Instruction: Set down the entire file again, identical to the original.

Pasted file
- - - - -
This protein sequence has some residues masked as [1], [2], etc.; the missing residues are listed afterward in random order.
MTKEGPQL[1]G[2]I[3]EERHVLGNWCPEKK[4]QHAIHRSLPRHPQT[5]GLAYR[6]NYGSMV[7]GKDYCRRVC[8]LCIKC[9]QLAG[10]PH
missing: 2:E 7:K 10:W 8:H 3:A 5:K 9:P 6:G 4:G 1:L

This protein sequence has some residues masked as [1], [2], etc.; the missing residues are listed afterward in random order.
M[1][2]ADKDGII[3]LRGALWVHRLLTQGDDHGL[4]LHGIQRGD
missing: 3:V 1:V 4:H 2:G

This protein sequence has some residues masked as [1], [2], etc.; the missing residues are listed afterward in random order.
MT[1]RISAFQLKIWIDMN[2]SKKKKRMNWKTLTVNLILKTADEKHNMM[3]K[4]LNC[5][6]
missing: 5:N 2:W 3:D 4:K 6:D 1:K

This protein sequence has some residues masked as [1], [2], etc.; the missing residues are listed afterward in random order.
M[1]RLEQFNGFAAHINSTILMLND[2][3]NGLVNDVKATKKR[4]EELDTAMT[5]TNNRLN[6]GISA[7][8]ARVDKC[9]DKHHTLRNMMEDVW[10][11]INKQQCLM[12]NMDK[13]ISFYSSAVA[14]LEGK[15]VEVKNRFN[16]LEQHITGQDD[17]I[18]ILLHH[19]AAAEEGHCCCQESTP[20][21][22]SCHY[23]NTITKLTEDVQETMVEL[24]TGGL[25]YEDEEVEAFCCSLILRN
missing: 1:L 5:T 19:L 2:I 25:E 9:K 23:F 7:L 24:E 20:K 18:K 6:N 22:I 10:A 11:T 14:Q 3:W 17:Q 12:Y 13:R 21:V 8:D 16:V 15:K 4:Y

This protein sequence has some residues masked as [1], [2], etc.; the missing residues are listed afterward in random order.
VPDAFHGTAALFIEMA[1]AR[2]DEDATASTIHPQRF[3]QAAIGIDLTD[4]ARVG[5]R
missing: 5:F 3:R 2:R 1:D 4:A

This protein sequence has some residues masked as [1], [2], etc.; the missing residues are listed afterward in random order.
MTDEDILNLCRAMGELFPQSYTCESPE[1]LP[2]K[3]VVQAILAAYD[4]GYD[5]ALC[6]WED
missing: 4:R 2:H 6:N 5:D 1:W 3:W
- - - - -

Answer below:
This protein sequence has some residues masked as [1], [2], etc.; the missing residues are listed afterward in random order.
MTKEGPQL[1]G[2]I[3]EERHVLGNWCPEKK[4]QHAIHRSLPRHPQT[5]GLAYR[6]NYGSMV[7]GKDYCRRVC[8]LCIKC[9]QLAG[10]PH
missing: 2:E 7:K 10:W 8:H 3:A 5:K 9:P 6:G 4:G 1:L

This protein sequence has some residues masked as [1], [2], etc.; the missing residues are listed afterward in random order.
M[1][2]ADKDGII[3]LRGALWVHRLLTQGDDHGL[4]LHGIQRGD
missing: 3:V 1:V 4:H 2:G

This protein sequence has some residues masked as [1], [2], etc.; the missing residues are listed afterward in random order.
MT[1]RISAFQLKIWIDMN[2]SKKKKRMNWKTLTVNLILKTADEKHNMM[3]K[4]LNC[5][6]
missing: 5:N 2:W 3:D 4:K 6:D 1:K

This protein sequence has some residues masked as [1], [2], etc.; the missing residues are listed afterward in random order.
M[1]RLEQFNGFAAHINSTILMLND[2][3]NGLVNDVKATKKR[4]EELDTAMT[5]TNNRLN[6]GISA[7][8]ARVDKC[9]DKHHTLRNMMEDVW[10][11]INKQQCLM[12]NMDK[13]ISFYSSAVA[14]LEGK[15]VEVKNRFN[16]LEQHITGQDD[17]I[18]ILLHH[19]AAAEEGHCCCQESTP[20][21][22]SCHY[23]NTITKLTEDVQETMVEL[24]TGGL[25]YEDEEVEAFCCSLILRN
missing: 1:L 5:T 19:L 2:I 25:E 9:K 23:F 7:L 24:E 20:K 18:K 6:N 22:I 10:A 11:T 14:Q 3:W 17:Q 12:Y 13:R 21:V 8:D 16:V 15:K 4:Y

This protein sequence has some residues masked as [1], [2], etc.; the missing residues are listed afterward in random order.
VPDAFHGTAALFIEMA[1]AR[2]DEDATASTIHPQRF[3]QAAIGIDLTD[4]ARVG[5]R
missing: 5:F 3:R 2:R 1:D 4:A

This protein sequence has some residues masked as [1], [2], etc.; the missing residues are listed afterward in random order.
MTDEDILNLCRAMGELFPQSYTCESPE[1]LP[2]K[3]VVQAILAAYD[4]GYD[5]ALC[6]WED
missing: 4:R 2:H 6:N 5:D 1:W 3:W